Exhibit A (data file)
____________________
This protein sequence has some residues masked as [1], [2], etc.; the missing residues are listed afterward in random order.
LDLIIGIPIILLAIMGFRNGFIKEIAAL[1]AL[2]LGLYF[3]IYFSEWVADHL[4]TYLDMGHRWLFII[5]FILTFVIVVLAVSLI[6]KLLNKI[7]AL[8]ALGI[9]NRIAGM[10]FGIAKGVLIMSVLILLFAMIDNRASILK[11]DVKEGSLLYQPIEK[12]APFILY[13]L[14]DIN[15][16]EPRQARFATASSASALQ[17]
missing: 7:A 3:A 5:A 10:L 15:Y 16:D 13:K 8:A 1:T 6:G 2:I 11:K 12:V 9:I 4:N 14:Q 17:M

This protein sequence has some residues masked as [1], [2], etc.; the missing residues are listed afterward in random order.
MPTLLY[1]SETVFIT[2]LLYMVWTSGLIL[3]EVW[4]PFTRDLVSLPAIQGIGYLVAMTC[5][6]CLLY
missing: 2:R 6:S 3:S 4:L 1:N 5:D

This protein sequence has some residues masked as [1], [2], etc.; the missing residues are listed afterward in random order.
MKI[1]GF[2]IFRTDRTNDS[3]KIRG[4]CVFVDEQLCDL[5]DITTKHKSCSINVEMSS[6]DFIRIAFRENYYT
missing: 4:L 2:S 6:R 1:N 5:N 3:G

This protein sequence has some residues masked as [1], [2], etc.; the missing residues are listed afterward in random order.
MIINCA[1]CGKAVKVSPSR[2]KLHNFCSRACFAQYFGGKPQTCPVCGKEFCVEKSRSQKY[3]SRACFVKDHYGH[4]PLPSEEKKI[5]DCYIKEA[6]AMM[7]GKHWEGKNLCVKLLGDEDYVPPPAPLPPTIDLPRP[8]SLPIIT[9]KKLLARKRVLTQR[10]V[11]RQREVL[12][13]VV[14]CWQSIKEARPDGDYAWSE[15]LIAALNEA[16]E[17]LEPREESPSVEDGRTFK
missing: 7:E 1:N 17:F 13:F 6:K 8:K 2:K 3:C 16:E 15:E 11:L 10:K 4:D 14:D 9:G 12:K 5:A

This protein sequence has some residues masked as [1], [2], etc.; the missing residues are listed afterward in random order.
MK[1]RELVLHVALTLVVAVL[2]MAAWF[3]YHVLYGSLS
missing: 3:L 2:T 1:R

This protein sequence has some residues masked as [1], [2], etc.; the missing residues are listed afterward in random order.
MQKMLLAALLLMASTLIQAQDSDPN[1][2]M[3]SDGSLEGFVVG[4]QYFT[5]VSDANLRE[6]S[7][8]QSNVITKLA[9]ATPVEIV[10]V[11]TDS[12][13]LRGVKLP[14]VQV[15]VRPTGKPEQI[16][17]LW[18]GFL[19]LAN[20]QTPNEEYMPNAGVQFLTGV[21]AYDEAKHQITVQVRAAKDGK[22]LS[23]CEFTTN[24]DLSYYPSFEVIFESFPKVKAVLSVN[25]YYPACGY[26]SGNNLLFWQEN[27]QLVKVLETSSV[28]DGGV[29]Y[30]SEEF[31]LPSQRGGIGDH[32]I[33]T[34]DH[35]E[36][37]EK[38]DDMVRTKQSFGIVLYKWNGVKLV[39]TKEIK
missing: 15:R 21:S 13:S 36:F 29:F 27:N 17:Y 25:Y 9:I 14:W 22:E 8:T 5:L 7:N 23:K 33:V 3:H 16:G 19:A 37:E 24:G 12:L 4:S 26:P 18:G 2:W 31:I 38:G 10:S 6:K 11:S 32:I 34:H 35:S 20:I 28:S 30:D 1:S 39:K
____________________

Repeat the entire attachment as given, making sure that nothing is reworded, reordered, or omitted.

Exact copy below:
This protein sequence has some residues masked as [1], [2], etc.; the missing residues are listed afterward in random order.
LDLIIGIPIILLAIMGFRNGFIKEIAAL[1]AL[2]LGLYF[3]IYFSEWVADHL[4]TYLDMGHRWLFII[5]FILTFVIVVLAVSLI[6]KLLNKI[7]AL[8]ALGI[9]NRIAGM[10]FGIAKGVLIMSVLILLFAMIDNRASILK[11]DVKEGSLLYQPIEK[12]APFILY[13]L[14]DIN[15][16]EPRQARFATASSASALQ[17]
missing: 7:A 3:A 5:A 10:L 15:Y 16:D 13:K 8:A 1:T 6:G 2:I 11:K 12:V 9:I 4:N 14:Q 17:M

This protein sequence has some residues masked as [1], [2], etc.; the missing residues are listed afterward in random order.
MPTLLY[1]SETVFIT[2]LLYMVWTSGLIL[3]EVW[4]PFTRDLVSLPAIQGIGYLVAMTC[5][6]CLLY
missing: 2:R 6:S 3:S 4:L 1:N 5:D

This protein sequence has some residues masked as [1], [2], etc.; the missing residues are listed afterward in random order.
MKI[1]GF[2]IFRTDRTNDS[3]KIRG[4]CVFVDEQLCDL[5]DITTKHKSCSINVEMSS[6]DFIRIAFRENYYT
missing: 4:L 2:S 6:R 1:N 5:N 3:G

This protein sequence has some residues masked as [1], [2], etc.; the missing residues are listed afterward in random order.
MIINCA[1]CGKAVKVSPSR[2]KLHNFCSRACFAQYFGGKPQTCPVCGKEFCVEKSRSQKY[3]SRACFVKDHYGH[4]PLPSEEKKI[5]DCYIKEA[6]AMM[7]GKHWEGKNLCVKLLGDEDYVPPPAPLPPTIDLPRP[8]SLPIIT[9]KKLLARKRVLTQR[10]V[11]RQREVL[12][13]VV[14]CWQSIKEARPDGDYAWSE[15]LIAALNEA[16]E[17]LEPREESPSVEDGRTFK
missing: 7:E 1:N 17:F 13:F 6:K 8:K 2:K 3:C 16:E 15:E 11:L 10:K 4:D 14:D 9:G 12:K 5:A

This protein sequence has some residues masked as [1], [2], etc.; the missing residues are listed afterward in random order.
MK[1]RELVLHVALTLVVAVL[2]MAAWF[3]YHVLYGSLS
missing: 3:L 2:T 1:R

This protein sequence has some residues masked as [1], [2], etc.; the missing residues are listed afterward in random order.
MQKMLLAALLLMASTLIQAQDSDPN[1][2]M[3]SDGSLEGFVVG[4]QYFT[5]VSDANLRE[6]S[7][8]QSNVITKLA[9]ATPVEIV[10]V[11]TDS[12][13]LRGVKLP[14]VQV[15]VRPTGKPEQI[16][17]LW[18]GFL[19]LAN[20]QTPNEEYMPNAGVQFLTGV[21]AYDEAKHQITVQVRAAKDGK[22]LS[23]CEFTTN[24]DLSYYPSFEVIFESFPKVKAVLSVN[25]YYPACGY[26]SGNNLLFWQEN[27]QLVKVLETSSV[28]DGGV[29]Y[30]SEEF[31]LPSQRGGIGDH[32]I[33]T[34]DH[35]E[36][37]EK[38]DDMVRTKQSFGIVLYKWNGVKLV[39]TKEIK
missing: 15:R 21:S 13:S 36:F 29:F 27:N 17:Y 25:Y 9:I 14:W 22:E 8:T 5:L 7:N 23:K 33:V 3:H 16:G 19:A 37:E 24:G 12:L 4:S 26:P 18:G 2:W 31:I 38:G 10:S 6:K 11:S 32:I 34:H 35:S 20:I 28:S 30:D 1:S 39:K